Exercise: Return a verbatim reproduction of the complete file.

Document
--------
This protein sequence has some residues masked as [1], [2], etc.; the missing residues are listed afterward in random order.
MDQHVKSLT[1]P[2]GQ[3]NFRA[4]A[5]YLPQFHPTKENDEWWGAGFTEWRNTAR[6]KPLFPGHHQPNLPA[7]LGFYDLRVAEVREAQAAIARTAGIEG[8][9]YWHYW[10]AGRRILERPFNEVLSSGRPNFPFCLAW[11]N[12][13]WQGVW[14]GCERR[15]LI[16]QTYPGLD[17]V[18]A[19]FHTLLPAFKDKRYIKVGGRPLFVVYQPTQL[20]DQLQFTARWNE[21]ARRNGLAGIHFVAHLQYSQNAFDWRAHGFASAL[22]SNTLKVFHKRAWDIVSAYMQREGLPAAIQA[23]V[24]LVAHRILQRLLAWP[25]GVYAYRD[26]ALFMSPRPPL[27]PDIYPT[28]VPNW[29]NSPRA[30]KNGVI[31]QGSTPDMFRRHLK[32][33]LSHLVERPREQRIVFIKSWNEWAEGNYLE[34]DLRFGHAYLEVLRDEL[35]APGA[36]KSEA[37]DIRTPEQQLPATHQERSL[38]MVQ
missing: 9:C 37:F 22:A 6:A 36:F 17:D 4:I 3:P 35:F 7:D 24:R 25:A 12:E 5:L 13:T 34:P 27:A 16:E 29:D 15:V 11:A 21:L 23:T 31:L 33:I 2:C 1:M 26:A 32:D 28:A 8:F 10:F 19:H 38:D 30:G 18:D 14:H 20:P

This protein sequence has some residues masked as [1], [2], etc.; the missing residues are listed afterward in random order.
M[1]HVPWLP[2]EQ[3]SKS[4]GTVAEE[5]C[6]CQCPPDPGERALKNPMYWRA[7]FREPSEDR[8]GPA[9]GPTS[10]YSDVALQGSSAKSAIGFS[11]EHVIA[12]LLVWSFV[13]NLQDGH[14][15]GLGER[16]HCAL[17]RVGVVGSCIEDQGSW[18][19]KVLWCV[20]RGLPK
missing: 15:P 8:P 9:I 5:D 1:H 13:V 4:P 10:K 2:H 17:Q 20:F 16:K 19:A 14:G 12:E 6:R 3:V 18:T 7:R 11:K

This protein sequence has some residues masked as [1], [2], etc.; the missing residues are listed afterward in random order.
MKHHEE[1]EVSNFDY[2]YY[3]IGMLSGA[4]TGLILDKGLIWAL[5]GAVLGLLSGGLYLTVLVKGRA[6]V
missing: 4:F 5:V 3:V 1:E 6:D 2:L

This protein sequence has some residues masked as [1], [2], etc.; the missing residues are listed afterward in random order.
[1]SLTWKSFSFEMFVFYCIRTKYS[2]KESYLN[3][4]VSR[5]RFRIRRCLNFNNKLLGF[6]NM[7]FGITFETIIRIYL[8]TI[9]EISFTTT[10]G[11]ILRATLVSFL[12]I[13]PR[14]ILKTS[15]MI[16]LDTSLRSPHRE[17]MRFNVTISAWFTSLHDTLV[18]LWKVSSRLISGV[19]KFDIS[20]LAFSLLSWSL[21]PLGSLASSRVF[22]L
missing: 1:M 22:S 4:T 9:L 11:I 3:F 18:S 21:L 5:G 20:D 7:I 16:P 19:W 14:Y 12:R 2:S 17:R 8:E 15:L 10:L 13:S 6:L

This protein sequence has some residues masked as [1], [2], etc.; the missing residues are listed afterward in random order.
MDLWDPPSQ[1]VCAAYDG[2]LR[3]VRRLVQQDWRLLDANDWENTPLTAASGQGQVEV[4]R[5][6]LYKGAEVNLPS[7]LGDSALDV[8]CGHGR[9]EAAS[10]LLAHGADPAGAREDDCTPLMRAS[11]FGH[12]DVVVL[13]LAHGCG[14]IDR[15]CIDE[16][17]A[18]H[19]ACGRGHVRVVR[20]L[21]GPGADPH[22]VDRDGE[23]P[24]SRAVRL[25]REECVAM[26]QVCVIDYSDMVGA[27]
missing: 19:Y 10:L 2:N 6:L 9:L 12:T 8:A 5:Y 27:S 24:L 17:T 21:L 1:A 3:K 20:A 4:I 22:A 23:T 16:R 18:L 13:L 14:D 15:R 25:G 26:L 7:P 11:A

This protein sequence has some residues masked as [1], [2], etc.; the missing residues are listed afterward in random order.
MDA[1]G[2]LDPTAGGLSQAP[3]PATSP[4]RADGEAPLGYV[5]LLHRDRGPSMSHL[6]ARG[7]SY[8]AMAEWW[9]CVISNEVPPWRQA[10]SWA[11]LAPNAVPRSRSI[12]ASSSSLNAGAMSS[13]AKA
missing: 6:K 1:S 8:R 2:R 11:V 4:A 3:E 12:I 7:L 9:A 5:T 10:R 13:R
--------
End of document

This protein sequence has some residues masked as [1], [2], etc.; the missing residues are listed afterward in random order.
MDQHVKSLT[1]P[2]GQ[3]NFRA[4]A[5]YLPQFHPTKENDEWWGAGFTEWRNTAR[6]KPLFPGHHQPNLPA[7]LGFYDLRVAEVREAQAAIARTAGIEG[8][9]YWHYW[10]AGRRILERPFNEVLSSGRPNFPFCLAW[11]N[12][13]WQGVW[14]GCERR[15]LI[16]QTYPGLD[17]V[18]A[19]FHTLLPAFKDKRYIKVGGRPLFVVYQPTQL[20]DQLQFTARWNE[21]ARRNGLAGIHFVAHLQYSQNAFDWRAHGFASAL[22]SNTLKVFHKRAWDIVSAYMQREGLPAAIQA[23]V[24]LVAHRILQRLLAWP[25]GVYAYRD[26]ALFMSPRPPL[27]PDIYPT[28]VPNW[29]NSPRA[30]KNGVI[31]QGSTPDMFRRHLK[32][33]LSHLVERPREQRIVFIKSWNEWAEGNYLE[34]DLRFGHAYLEVLRDEL[35]APGA[36]KSEA[37]DIRTPEQQLPATHQERSL[38]MVQ
missing: 9:C 37:F 22:A 6:A 36:F 17:D 4:I 3:P 35:F 7:D 24:R 25:A 12:E 5:L 13:T 34:P 27:A 16:E 29:D 15:V 11:A 21:L 23:T 31:L 33:I 2:C 1:M 26:A 32:D 28:A 8:F 10:F 19:H 38:D 30:G 18:D 14:H 20:P

This protein sequence has some residues masked as [1], [2], etc.; the missing residues are listed afterward in random order.
M[1]HVPWLP[2]EQ[3]SKS[4]GTVAEE[5]C[6]CQCPPDPGERALKNPMYWRA[7]FREPSEDR[8]GPA[9]GPTS[10]YSDVALQGSSAKSAIGFS[11]EHVIA[12]LLVWSFV[13]NLQDGH[14][15]GLGER[16]HCAL[17]RVGVVGSCIEDQGSW[18][19]KVLWCV[20]RGLPK
missing: 15:P 8:P 9:I 5:D 1:H 13:V 4:P 10:K 2:H 17:Q 20:F 16:K 19:A 14:G 12:E 6:R 3:V 18:T 7:R 11:K

This protein sequence has some residues masked as [1], [2], etc.; the missing residues are listed afterward in random order.
MKHHEE[1]EVSNFDY[2]YY[3]IGMLSGA[4]TGLILDKGLIWAL[5]GAVLGLLSGGLYLTVLVKGRA[6]V
missing: 4:F 5:V 3:V 1:E 6:D 2:L

This protein sequence has some residues masked as [1], [2], etc.; the missing residues are listed afterward in random order.
[1]SLTWKSFSFEMFVFYCIRTKYS[2]KESYLN[3][4]VSR[5]RFRIRRCLNFNNKLLGF[6]NM[7]FGITFETIIRIYL[8]TI[9]EISFTTT[10]G[11]ILRATLVSFL[12]I[13]PR[14]ILKTS[15]MI[16]LDTSLRSPHRE[17]MRFNVTISAWFTSLHDTLV[18]LWKVSSRLISGV[19]KFDIS[20]LAFSLLSWSL[21]PLGSLASSRVF[22]L
missing: 1:M 22:S 4:T 9:L 11:I 3:F 18:S 21:L 5:G 20:D 7:I 16:P 19:W 14:Y 12:R 2:S 17:R 8:E 15:L 10:L 13:S 6:L

This protein sequence has some residues masked as [1], [2], etc.; the missing residues are listed afterward in random order.
MDLWDPPSQ[1]VCAAYDG[2]LR[3]VRRLVQQDWRLLDANDWENTPLTAASGQGQVEV[4]R[5][6]LYKGAEVNLPS[7]LGDSALDV[8]CGHGR[9]EAAS[10]LLAHGADPAGAREDDCTPLMRAS[11]FGH[12]DVVVL[13]LAHGCG[14]IDR[15]CIDE[16][17]A[18]H[19]ACGRGHVRVVR[20]L[21]GPGADPH[22]VDRDGE[23]P[24]SRAVRL[25]REECVAM[26]QVCVIDYSDMVGA[27]
missing: 19:Y 10:L 2:N 6:L 9:L 12:T 8:A 5:Y 27:S 24:L 17:T 21:L 1:A 3:K 20:A 4:I 22:A 23:T 16:R 18:L 13:L 14:D 15:R 25:G 26:L 7:P 11:A

This protein sequence has some residues masked as [1], [2], etc.; the missing residues are listed afterward in random order.
MDA[1]G[2]LDPTAGGLSQAP[3]PATSP[4]RADGEAPLGYV[5]LLHRDRGPSMSHL[6]ARG[7]SY[8]AMAEWW[9]CVISNEVPPWRQA[10]SWA[11]LAPNAVPRSRSI[12]ASSSSLNAGAMSS[13]AKA
missing: 6:K 1:S 8:R 2:R 11:V 4:A 3:E 12:I 7:L 9:A 5:T 10:R 13:R